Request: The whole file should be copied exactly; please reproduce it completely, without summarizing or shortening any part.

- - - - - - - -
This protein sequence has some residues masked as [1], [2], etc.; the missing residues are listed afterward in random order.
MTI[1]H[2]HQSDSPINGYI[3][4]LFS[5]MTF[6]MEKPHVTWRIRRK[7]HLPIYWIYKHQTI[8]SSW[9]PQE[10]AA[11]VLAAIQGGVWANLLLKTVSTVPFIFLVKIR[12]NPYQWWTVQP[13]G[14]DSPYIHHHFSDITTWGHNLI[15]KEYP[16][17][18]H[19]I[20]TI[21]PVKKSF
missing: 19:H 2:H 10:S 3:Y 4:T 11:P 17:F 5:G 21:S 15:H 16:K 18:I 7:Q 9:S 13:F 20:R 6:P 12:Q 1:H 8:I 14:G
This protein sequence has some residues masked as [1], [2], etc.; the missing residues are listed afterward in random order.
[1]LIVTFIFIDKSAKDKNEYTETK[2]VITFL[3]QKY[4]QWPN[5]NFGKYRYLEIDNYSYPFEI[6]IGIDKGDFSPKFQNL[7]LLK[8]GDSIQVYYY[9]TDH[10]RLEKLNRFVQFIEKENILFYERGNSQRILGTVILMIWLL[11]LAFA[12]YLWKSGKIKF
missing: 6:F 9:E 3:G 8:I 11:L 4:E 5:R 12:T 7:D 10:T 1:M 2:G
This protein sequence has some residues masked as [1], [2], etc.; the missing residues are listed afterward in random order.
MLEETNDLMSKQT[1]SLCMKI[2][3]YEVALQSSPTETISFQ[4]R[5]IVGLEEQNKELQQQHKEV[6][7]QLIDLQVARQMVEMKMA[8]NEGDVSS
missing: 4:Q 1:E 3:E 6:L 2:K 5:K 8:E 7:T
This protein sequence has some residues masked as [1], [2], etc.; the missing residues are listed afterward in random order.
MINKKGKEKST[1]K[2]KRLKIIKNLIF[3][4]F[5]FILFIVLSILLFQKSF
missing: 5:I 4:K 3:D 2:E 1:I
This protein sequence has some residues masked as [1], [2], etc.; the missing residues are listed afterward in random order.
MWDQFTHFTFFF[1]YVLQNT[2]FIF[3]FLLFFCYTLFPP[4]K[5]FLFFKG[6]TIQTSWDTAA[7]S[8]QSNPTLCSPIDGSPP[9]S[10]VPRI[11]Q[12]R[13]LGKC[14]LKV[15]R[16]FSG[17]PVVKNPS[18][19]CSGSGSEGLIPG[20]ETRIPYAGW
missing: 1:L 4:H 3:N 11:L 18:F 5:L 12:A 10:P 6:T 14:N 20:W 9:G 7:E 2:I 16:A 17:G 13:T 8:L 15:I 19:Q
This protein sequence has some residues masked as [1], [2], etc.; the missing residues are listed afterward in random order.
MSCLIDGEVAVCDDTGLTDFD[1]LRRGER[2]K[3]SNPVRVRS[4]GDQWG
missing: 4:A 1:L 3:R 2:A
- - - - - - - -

This protein sequence has some residues masked as [1], [2], etc.; the missing residues are listed afterward in random order.
MTI[1]H[2]HQSDSPINGYI[3][4]LFS[5]MTF[6]MEKPHVTWRIRRK[7]HLPIYWIYKHQTI[8]SSW[9]PQE[10]AA[11]VLAAIQGGVWANLLLKTVSTVPFIFLVKIR[12]NPYQWWTVQP[13]G[14]DSPYIHHHFSDITTWGHNLI[15]KEYP[16][17][18]H[19]I[20]TI[21]PVKKSF
missing: 19:H 2:H 10:S 3:Y 4:T 11:P 17:F 5:G 21:S 15:H 16:K 18:I 7:Q 9:S 13:F 20:R 6:P 12:Q 1:H 8:I 14:G
This protein sequence has some residues masked as [1], [2], etc.; the missing residues are listed afterward in random order.
[1]LIVTFIFIDKSAKDKNEYTETK[2]VITFL[3]QKY[4]QWPN[5]NFGKYRYLEIDNYSYPFEI[6]IGIDKGDFSPKFQNL[7]LLK[8]GDSIQVYYY[9]TDH[10]RLEKLNRFVQFIEKENILFYERGNSQRILGTVILMIWLL[11]LAFA[12]YLWKSGKIKF
missing: 6:F 9:E 3:G 8:I 11:L 4:E 5:R 12:T 7:D 10:T 1:M 2:G
This protein sequence has some residues masked as [1], [2], etc.; the missing residues are listed afterward in random order.
MLEETNDLMSKQT[1]SLCMKI[2][3]YEVALQSSPTETISFQ[4]R[5]IVGLEEQNKELQQQHKEV[6][7]QLIDLQVARQMVEMKMA[8]NEGDVSS
missing: 4:Q 1:E 3:E 6:L 2:K 5:K 8:E 7:T
This protein sequence has some residues masked as [1], [2], etc.; the missing residues are listed afterward in random order.
MINKKGKEKST[1]K[2]KRLKIIKNLIF[3][4]F[5]FILFIVLSILLFQKSF
missing: 5:I 4:K 3:D 2:E 1:I
This protein sequence has some residues masked as [1], [2], etc.; the missing residues are listed afterward in random order.
MWDQFTHFTFFF[1]YVLQNT[2]FIF[3]FLLFFCYTLFPP[4]K[5]FLFFKG[6]TIQTSWDTAA[7]S[8]QSNPTLCSPIDGSPP[9]S[10]VPRI[11]Q[12]R[13]LGKC[14]LKV[15]R[16]FSG[17]PVVKNPS[18][19]CSGSGSEGLIPG[20]ETRIPYAGW
missing: 1:L 4:H 3:N 11:L 18:F 5:L 12:A 10:P 6:T 14:N 20:W 9:G 7:E 2:I 16:A 17:G 13:T 8:L 15:I 19:Q
This protein sequence has some residues masked as [1], [2], etc.; the missing residues are listed afterward in random order.
MSCLIDGEVAVCDDTGLTDFD[1]LRRGER[2]K[3]SNPVRVRS[4]GDQWG
missing: 4:A 1:L 3:R 2:A